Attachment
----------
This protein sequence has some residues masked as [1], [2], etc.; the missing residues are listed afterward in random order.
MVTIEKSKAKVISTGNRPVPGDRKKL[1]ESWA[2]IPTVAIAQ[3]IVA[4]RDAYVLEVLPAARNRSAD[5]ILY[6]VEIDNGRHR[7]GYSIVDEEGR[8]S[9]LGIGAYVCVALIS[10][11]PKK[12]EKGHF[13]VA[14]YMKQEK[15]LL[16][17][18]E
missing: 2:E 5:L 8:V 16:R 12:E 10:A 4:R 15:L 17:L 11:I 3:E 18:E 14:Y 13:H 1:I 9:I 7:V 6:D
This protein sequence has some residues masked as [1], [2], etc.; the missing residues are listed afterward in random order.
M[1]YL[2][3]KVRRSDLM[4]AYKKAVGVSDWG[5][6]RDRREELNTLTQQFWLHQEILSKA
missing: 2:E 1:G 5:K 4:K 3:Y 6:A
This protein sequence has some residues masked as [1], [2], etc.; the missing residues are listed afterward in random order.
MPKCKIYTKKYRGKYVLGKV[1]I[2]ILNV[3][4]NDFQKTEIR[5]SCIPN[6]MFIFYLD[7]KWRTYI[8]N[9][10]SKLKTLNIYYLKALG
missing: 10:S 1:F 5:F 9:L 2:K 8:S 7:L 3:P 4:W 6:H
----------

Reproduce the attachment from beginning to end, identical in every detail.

This protein sequence has some residues masked as [1], [2], etc.; the missing residues are listed afterward in random order.
MVTIEKSKAKVISTGNRPVPGDRKKL[1]ESWA[2]IPTVAIAQ[3]IVA[4]RDAYVLEVLPAARNRSAD[5]ILY[6]VEIDNGRHR[7]GYSIVDEEGR[8]S[9]LGIGAYVCVALIS[10][11]PKK[12]EKGHF[13]VA[14]YMKQEK[15]LL[16][17][18]E
missing: 2:E 5:L 8:V 16:R 12:E 10:A 4:R 15:L 17:L 11:I 3:E 18:E 14:Y 13:H 1:I 9:I 7:V 6:D
This protein sequence has some residues masked as [1], [2], etc.; the missing residues are listed afterward in random order.
M[1]YL[2][3]KVRRSDLM[4]AYKKAVGVSDWG[5][6]RDRREELNTLTQQFWLHQEILSKA
missing: 2:E 1:G 5:K 4:K 3:Y 6:A
This protein sequence has some residues masked as [1], [2], etc.; the missing residues are listed afterward in random order.
MPKCKIYTKKYRGKYVLGKV[1]I[2]ILNV[3][4]NDFQKTEIR[5]SCIPN[6]MFIFYLD[7]KWRTYI[8]N[9][10]SKLKTLNIYYLKALG
missing: 10:S 1:F 5:F 9:L 2:K 8:S 7:L 3:P 4:W 6:H